"ISO 14001 may become the recognized standard that the Department of Justice looks to when determining if a company that had an accident did everything within its control to avoid the accident," according to one analyst.

He predicts that ISO 14001 will become the de-facto best-practice measurement system and that any other EMS will be considered inferior.

Companies may be further aided in the ISO 14001 implementation process by the revised EPA environmental audit policy scheduled to be available in the first quarter of 1996. EPA representatives suggest that, under the new policy, companies with a "state-of-the-art" EMS in place to identify and correct violations may have a "safe harbor" from criminal referrals and be eligible for economic incentives.

States see promise, voice skepticism

Involvement in EMS work by the EPA and the Sentencing Commission is starting to generate support for ISO 14001-type initiatives from several U.S. states, including Pennsylvania, New Jersey, California, Minnesota, Massachusetts, Indiana, Louisiana and Illinois. Several of these states project a three-to-five year lag before companies will be able to reap significant regulatory benefits from an ISO 14001 registration, but all are convinced that an EMS is the next step for companies to take toward a new level of environmental excellence.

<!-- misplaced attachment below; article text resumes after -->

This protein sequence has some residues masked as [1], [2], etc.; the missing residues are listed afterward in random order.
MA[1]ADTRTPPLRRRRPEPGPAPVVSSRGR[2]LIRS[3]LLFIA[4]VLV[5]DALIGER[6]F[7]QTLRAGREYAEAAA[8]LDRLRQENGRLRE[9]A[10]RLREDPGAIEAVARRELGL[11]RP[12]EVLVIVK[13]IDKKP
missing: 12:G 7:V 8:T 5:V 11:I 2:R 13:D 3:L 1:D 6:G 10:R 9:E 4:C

Some experts forecast immediate benefits, however. The Department of Environmental Protection in Pennsylvania has committed itself to helping companies in the state implement ISO 14001 to achieve a higher level of environmental performance than they are currently meeting. California is looking closely at ISO 14001 in concert with a disclosure requirement that would allow key stakeholders access to an organization's environmental performance data. In late 1995, the state of Minnesota passed a limited amnesty law that allows companies a 90-day grace period to correct environmental noncompliances without fear of punishment.

Taking the applications of certification to the extreme, James Seif, the secretary of the Pennsylvania DEP says, "A certification to ISO 14001 could mean that those companies may never have to see another inspector again."